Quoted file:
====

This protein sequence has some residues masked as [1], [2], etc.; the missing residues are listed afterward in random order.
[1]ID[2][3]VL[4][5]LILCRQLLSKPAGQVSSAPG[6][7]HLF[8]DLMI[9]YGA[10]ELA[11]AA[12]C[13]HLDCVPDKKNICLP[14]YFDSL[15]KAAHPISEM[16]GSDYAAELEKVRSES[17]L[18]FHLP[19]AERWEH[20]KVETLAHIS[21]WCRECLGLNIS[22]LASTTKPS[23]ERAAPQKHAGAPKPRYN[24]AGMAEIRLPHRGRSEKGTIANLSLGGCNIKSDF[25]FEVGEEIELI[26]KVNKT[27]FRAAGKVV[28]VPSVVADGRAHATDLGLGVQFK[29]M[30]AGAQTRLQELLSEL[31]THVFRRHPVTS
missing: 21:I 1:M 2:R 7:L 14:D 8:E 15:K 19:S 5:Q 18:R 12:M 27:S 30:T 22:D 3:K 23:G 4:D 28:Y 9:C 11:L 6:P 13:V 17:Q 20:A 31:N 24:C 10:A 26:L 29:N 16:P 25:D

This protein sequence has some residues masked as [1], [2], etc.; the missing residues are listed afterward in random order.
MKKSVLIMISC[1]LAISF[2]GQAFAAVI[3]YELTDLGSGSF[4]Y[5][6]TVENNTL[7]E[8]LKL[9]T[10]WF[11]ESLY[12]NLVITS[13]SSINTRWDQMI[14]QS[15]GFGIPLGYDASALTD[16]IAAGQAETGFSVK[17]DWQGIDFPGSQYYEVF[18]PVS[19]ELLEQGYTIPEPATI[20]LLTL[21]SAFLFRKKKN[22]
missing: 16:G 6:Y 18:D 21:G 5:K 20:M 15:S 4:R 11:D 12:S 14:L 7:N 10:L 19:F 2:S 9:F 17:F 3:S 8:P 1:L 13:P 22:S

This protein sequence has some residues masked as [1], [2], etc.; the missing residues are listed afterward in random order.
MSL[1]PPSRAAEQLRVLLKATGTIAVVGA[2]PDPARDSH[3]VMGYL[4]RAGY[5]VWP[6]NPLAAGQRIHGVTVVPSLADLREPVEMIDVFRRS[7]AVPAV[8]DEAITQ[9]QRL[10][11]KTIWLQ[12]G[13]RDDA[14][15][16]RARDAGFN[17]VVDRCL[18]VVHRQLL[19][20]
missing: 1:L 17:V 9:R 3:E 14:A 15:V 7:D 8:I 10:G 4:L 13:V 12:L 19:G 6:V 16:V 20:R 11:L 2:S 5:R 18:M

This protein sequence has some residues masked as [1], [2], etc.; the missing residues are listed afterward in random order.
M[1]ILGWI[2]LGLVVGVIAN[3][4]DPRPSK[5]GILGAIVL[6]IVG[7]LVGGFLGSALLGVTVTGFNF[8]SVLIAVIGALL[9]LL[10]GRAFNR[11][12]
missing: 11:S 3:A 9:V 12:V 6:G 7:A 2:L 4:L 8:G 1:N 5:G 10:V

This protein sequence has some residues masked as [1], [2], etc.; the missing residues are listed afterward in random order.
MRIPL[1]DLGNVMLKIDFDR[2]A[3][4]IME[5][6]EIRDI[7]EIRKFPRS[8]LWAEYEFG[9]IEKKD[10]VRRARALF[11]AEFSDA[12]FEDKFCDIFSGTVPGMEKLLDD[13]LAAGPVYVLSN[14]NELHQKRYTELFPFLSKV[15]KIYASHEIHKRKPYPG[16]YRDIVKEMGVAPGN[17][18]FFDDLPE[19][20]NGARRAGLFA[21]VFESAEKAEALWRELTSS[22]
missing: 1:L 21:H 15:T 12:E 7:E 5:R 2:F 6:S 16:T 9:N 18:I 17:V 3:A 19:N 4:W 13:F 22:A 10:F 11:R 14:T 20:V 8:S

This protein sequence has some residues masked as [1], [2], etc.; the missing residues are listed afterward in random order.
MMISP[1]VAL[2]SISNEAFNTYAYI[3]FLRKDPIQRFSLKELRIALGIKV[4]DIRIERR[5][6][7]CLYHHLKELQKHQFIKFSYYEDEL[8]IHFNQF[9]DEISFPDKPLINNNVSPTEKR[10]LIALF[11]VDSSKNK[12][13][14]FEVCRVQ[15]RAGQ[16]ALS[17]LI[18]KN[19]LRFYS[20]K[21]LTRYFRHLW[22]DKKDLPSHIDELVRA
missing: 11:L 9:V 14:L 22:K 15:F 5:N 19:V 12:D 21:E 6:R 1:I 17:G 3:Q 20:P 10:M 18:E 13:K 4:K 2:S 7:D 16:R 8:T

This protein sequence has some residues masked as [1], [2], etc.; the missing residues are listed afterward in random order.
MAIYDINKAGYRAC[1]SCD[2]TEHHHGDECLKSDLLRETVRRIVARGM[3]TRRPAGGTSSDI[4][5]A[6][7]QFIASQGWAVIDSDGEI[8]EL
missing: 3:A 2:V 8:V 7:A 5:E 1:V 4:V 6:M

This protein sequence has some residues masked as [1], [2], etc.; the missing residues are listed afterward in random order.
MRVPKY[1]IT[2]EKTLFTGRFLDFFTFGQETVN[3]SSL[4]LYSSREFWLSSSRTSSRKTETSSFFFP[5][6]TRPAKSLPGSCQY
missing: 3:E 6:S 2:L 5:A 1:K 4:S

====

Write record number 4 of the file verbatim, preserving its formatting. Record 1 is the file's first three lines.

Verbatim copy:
This protein sequence has some residues masked as [1], [2], etc.; the missing residues are listed afterward in random order.
M[1]ILGWI[2]LGLVVGVIAN[3][4]DPRPSK[5]GILGAIVL[6]IVG[7]LVGGFLGSALLGVTVTGFNF[8]SVLIAVIGALL[9]LL[10]GRAFNR[11][12]
missing: 11:S 3:A 9:V 12:V 6:G 7:A 2:L 4:L 8:G 1:N 5:G 10:V